Two years ago, at about this time, I was managing a quick service restaurant, living in my own tiny apartment, and had just started dating my now-husband. My restaurant was struggling; I was working a ridiculous amount of hours, struggling to find and hire and train and keep strong team members. My recently-retired Dad had volunteered to drive delivery for me, on an as-needed basis. I was lucky to get one day off per week. My parents would invite me over for dinner that same night every week, and I would always decline. I was tired. I had just enough energy to catch up on laundry and keep my apartment in a vaguely tolerable condition, but not enough energy to socialize and be decent company.

Monday, September 20th was a perfectly normal day. I was working a double shift, but Mondays were typically slow. A good day for getting things done, and I had been fairly productive. I was prepped and ready, waiting for Monday's dinner "rush"--which is only a relative rush, the phones were beginning to ring. I answered the phone. It was my mom. I knew that tenor of her voice, I had heard it a month or so before when she had broken her wrist and called to ask me to give her a ride to the hospital. When she got home from work, Dad was sitting in his La-Z-Boy as usual, asleep with the newspaper open on his chest. Except this time, the sound of the door opening didn't wake him up.

I called my boss; she arrived in record time and took control of the restaurant. Time seemed to crawl as I drove to the hospital, just four blocks from work. I missed the first turn. There was literally one turn, and I missed it. As I circled the block, I reached Mom on my cell; from her voice, I knew he was gone.

I met my Mom at the hospital, my grandmother had gotten there just minutes before me. Mom confirmed what I already knew in my heart: Dad was gone. Gramps arrived just before we went in to see him with the priest; as he hugged my mom, his daughter, he was already crying, "it should have been me." I hadn't wanted to see his body, I wanted to remember him alive; but I also didn't want to be left alone.

My recollection of the rest of that week is spotty. I remember pulling a hard lemonade from the fridge at my mom's house that same day, and the look on my teetotaling aunt's face. I remember gamely trying to celebrate my birthday with my mom and brothers. I remember deciding who I would or wouldn't trade to have my dad back. I remember the outpour of love and support, but mostly I remember the emptiness, the feeling like an invaluable but unappreciated appendage had been amputated.

Most of the year I'm fine, but every September that feeling comes back.

Wednesday, August 22, 2012

Maddox's Lancelot

My cousins* had a baby just weeks before my wedding, so of course I didn't get the baby's sweater done before he was born. I didn't even get to start it before the wedding! I did finish it, and gave it to the proud parents earlier tonight at the baby's baptism. 

The pattern is "Lancelot," by Solenn Couix-Loarer. As written, the pattern has you twist the stitches without using a cable needle. I tried doing it that way in my swatch, but I couldn't get it tight enough and so it looked all wonky. I "cheated" and used a cable needle on the actual sweater. I put "cheated" in quotes because while some may disagree, I don't think there's anything wrong with choosing an easier method of doing something if the end result is the same.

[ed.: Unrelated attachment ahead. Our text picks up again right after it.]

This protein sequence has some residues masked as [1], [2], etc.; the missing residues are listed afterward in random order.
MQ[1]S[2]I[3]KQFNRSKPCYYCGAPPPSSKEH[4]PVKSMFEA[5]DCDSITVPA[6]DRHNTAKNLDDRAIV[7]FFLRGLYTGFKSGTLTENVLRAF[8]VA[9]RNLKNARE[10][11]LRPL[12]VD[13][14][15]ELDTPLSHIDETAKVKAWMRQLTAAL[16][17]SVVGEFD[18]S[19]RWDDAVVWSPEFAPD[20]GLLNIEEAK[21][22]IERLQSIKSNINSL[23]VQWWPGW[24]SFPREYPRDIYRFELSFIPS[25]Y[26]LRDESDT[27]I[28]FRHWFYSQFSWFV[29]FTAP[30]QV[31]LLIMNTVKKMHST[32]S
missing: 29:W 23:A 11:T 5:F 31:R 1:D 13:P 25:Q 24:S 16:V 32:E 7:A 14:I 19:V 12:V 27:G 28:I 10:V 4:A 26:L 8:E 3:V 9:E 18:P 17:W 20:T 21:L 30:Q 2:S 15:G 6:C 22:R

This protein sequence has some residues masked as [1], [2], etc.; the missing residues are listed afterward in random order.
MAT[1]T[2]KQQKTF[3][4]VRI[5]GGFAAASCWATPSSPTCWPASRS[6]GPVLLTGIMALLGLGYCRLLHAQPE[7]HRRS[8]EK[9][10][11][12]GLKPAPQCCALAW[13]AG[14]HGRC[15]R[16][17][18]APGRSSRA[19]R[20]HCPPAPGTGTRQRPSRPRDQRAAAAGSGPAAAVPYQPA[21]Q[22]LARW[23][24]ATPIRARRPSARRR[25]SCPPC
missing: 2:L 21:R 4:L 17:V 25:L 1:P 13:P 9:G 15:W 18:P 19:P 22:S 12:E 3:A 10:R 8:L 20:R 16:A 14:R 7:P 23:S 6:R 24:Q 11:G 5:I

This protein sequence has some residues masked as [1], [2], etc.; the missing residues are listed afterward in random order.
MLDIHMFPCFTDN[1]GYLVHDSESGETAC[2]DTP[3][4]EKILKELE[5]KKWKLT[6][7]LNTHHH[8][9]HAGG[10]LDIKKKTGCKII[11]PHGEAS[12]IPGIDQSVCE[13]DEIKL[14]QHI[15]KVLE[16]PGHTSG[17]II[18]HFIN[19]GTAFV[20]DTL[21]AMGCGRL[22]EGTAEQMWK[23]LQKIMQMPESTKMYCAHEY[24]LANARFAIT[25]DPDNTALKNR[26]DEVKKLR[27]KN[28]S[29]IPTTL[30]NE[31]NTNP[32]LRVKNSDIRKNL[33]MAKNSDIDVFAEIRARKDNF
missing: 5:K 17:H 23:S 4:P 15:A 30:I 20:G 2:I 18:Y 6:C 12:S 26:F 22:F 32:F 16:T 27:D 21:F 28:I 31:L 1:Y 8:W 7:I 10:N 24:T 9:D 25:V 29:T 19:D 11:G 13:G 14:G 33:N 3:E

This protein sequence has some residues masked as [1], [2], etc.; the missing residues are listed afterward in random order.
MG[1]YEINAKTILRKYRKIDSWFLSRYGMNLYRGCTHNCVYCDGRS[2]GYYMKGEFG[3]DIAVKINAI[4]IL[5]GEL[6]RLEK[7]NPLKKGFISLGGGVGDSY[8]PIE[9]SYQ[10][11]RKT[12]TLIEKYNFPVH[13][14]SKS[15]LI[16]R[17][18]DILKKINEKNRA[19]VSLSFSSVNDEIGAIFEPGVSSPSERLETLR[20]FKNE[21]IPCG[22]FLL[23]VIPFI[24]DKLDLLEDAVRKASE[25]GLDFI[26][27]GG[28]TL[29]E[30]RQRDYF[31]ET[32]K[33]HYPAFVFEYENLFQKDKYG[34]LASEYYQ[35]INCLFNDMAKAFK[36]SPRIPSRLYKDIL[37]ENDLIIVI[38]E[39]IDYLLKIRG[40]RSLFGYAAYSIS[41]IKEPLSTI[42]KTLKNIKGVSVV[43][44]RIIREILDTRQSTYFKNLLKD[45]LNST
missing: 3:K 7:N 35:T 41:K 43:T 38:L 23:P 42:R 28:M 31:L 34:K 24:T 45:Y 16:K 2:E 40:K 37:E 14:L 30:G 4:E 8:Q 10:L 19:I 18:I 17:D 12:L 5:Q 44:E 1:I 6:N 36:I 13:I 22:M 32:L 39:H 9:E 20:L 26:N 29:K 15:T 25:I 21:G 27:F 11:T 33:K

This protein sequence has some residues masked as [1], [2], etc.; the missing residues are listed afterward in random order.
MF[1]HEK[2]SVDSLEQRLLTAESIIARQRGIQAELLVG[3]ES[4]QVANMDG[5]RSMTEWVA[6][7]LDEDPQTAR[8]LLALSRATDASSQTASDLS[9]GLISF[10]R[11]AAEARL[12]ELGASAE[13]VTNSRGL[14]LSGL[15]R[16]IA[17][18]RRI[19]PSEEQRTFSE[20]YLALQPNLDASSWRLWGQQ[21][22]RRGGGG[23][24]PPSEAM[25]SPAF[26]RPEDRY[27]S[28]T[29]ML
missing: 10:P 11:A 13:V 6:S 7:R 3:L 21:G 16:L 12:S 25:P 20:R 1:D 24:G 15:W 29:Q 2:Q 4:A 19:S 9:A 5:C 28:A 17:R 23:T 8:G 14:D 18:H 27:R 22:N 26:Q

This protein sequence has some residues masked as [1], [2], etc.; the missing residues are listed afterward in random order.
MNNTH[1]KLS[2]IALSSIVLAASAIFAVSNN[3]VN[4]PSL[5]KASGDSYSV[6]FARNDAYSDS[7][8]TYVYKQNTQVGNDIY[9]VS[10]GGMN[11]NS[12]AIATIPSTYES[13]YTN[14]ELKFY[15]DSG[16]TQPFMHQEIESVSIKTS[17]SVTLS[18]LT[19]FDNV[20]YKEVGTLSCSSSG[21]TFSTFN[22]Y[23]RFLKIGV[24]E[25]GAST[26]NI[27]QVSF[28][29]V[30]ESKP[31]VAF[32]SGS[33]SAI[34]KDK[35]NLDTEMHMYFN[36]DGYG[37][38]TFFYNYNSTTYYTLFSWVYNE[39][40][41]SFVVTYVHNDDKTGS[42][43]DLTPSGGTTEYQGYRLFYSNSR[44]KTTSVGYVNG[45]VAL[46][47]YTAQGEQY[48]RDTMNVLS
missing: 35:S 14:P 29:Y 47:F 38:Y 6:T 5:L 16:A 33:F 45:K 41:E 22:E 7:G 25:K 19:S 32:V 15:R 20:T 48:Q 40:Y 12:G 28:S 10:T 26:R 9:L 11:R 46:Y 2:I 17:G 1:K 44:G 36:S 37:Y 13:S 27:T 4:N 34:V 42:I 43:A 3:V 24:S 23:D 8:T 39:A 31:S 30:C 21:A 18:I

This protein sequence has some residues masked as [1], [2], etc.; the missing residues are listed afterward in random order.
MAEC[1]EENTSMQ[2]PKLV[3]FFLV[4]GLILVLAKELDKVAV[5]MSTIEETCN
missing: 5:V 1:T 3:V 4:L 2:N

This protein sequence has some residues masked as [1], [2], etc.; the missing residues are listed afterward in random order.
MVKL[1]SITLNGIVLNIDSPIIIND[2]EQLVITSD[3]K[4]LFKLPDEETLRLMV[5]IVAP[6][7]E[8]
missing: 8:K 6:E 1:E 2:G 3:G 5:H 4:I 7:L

There's a button detail on the placket that I had trouble photographing. This is the best one, but it still doesn't quite capture it. 

Mom was delighted. 

*that sounds weird. They're not "kissing cousins," they are my cousins by marriage, and are not actually blood relatives to each other. My husband's cousin Zack is the dad, whose wife is also named Amanda.  

Saturday, August 18, 2012

With 'nary a wrinkle

I started a sewing project today, the Hot Pad Apron by Destri Bufmack, from "Fabric-by-Fabric One Yard Wonders." I am not an accomplished sewer. I am not even a competent sewer. I am a "...but I tried so hard!" sewer, however, I felt good about this project. I LOVE the fabric (and it was on sale!), and the apron is awesome. Hot pads for pockets! Genius!

I washed and dried it, I squared the grain, I measured and measured again and cut, piece by piece, with nary a wrinkle. I get to the last piece to cut, the very last one. I need to end up with four 9 inch squares. I measure once, I measure twice, I measure three times but it's just not going to happen, the laws of geometry are against me: my fabric is one inch short.

I really wanted to do this tonight, but I absolutely do not want to go back to the store tonight. And my husband doesn't want to, either. I cut two 9 inch squares out of the fabric I have; I'm planning to get some coordinating solid fabric for the other 2 squares and put those on the inside. Disappointing, but it is what it is.

Tuesday, August 14, 2012

Introducing: Squoval

As you may have guessed, that "sneak peak" the other day was of my newest pattern! Names "scquoval" for it's squarish/ovalish shape, it's a fitted beanie that's also a lot of fun. Emphasis on the fun. 

The pattern itself is easy to memorize and is also a great introduction to Fair Isle. The vertical stripes highlight the square-ish aspect, and as a pleasant side effect make it fold very neatly.